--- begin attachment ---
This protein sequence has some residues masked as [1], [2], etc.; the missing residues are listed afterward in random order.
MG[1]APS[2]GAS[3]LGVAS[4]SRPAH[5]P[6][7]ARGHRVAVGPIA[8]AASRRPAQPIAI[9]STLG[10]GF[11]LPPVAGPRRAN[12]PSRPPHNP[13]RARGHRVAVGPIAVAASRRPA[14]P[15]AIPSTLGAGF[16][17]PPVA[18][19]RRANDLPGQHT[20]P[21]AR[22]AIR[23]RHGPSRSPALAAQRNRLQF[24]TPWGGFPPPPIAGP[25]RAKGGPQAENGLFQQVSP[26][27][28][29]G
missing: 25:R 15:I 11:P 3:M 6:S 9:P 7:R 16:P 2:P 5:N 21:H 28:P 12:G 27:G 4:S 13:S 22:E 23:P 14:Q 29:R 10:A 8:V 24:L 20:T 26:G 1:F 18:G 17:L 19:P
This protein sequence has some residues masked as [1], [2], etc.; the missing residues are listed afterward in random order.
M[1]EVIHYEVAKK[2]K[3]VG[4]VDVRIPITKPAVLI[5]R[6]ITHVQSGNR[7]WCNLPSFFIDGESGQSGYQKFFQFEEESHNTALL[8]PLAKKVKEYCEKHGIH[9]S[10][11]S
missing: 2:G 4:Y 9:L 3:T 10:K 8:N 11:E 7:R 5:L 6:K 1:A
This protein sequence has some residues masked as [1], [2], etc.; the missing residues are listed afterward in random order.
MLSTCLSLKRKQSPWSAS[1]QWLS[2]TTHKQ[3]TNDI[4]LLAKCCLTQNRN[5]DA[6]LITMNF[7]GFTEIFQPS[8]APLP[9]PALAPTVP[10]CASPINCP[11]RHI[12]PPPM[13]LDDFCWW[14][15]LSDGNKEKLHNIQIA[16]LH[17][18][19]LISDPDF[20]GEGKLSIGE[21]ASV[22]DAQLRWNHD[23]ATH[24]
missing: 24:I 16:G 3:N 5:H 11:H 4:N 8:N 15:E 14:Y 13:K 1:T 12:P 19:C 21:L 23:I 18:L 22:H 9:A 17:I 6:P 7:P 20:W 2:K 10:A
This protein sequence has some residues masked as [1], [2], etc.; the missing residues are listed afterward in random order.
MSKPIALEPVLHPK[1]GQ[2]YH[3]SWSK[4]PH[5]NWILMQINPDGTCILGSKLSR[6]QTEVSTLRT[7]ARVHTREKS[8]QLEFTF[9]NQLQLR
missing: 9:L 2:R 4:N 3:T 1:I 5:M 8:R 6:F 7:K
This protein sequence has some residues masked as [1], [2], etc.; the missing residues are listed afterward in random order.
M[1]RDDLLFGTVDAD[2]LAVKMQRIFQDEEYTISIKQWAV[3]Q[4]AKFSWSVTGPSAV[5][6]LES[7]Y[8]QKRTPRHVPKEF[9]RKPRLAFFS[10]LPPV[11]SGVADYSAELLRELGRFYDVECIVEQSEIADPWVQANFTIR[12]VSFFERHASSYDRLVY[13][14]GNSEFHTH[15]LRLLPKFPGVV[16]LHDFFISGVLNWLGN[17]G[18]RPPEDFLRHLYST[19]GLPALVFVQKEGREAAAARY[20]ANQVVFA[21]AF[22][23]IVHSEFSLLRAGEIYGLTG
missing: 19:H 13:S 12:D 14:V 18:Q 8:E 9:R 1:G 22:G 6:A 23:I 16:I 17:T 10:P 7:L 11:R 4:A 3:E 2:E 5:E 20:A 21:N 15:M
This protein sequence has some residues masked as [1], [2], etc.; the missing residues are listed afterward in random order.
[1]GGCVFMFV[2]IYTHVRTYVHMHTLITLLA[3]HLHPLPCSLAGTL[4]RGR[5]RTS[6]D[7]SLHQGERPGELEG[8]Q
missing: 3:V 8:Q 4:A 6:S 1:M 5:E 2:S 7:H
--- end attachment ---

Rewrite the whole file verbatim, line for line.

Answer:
This protein sequence has some residues masked as [1], [2], etc.; the missing residues are listed afterward in random order.
MG[1]APS[2]GAS[3]LGVAS[4]SRPAH[5]P[6][7]ARGHRVAVGPIA[8]AASRRPAQPIAI[9]STLG[10]GF[11]LPPVAGPRRAN[12]PSRPPHNP[13]RARGHRVAVGPIAVAASRRPA[14]P[15]AIPSTLGAGF[16][17]PPVA[18][19]RRANDLPGQHT[20]P[21]AR[22]AIR[23]RHGPSRSPALAAQRNRLQF[24]TPWGGFPPPPIAGP[25]RAKGGPQAENGLFQQVSP[26][27][28][29]G
missing: 25:R 15:I 11:P 3:M 6:S 9:P 7:R 16:P 2:P 5:N 21:H 28:P 12:G 27:G 4:S 13:S 22:E 23:P 14:Q 29:R 10:A 8:V 24:L 20:T 26:G 1:F 18:G 17:L 19:P
This protein sequence has some residues masked as [1], [2], etc.; the missing residues are listed afterward in random order.
M[1]EVIHYEVAKK[2]K[3]VG[4]VDVRIPITKPAVLI[5]R[6]ITHVQSGNR[7]WCNLPSFFIDGESGQSGYQKFFQFEEESHNTALL[8]PLAKKVKEYCEKHGIH[9]S[10][11]S
missing: 2:G 4:Y 9:L 3:T 10:K 8:N 11:E 7:R 5:L 6:K 1:A
This protein sequence has some residues masked as [1], [2], etc.; the missing residues are listed afterward in random order.
MLSTCLSLKRKQSPWSAS[1]QWLS[2]TTHKQ[3]TNDI[4]LLAKCCLTQNRN[5]DA[6]LITMNF[7]GFTEIFQPS[8]APLP[9]PALAPTVP[10]CASPINCP[11]RHI[12]PPPM[13]LDDFCWW[14][15]LSDGNKEKLHNIQIA[16]LH[17][18][19]LISDPDF[20]GEGKLSIGE[21]ASV[22]DAQLRWNHD[23]ATH[24]
missing: 24:I 16:G 3:N 5:H 11:H 4:N 8:N 15:E 14:Y 13:K 1:T 12:P 19:C 21:L 23:I 18:L 22:H 9:A 17:I 6:P 7:P 20:W 2:K 10:A
This protein sequence has some residues masked as [1], [2], etc.; the missing residues are listed afterward in random order.
MSKPIALEPVLHPK[1]GQ[2]YH[3]SWSK[4]PH[5]NWILMQINPDGTCILGSKLSR[6]QTEVSTLRT[7]ARVHTREKS[8]QLEFTF[9]NQLQLR
missing: 9:L 2:R 4:N 3:T 1:I 5:M 8:R 6:F 7:K
This protein sequence has some residues masked as [1], [2], etc.; the missing residues are listed afterward in random order.
M[1]RDDLLFGTVDAD[2]LAVKMQRIFQDEEYTISIKQWAV[3]Q[4]AKFSWSVTGPSAV[5][6]LES[7]Y[8]QKRTPRHVPKEF[9]RKPRLAFFS[10]LPPV[11]SGVADYSAELLRELGRFYDVECIVEQSEIADPWVQANFTIR[12]VSFFERHASSYDRLVY[13][14]GNSEFHTH[15]LRLLPKFPGVV[16]LHDFFISGVLNWLGN[17]G[18]RPPEDFLRHLYST[19]GLPALVFVQKEGREAAAARY[20]ANQVVFA[21]AF[22][23]IVHSEFSLLRAGEIYGLTG
missing: 19:H 13:S 12:D 14:V 18:Q 8:E 9:R 1:G 22:G 6:A 23:I 16:I 17:T 10:P 7:L 11:R 4:A 3:E 2:E 5:E 20:A 21:N 15:M
This protein sequence has some residues masked as [1], [2], etc.; the missing residues are listed afterward in random order.
[1]GGCVFMFV[2]IYTHVRTYVHMHTLITLLA[3]HLHPLPCSLAGTL[4]RGR[5]RTS[6]D[7]SLHQGERPGELEG[8]Q
missing: 3:V 8:Q 4:A 6:S 1:M 5:E 2:S 7:H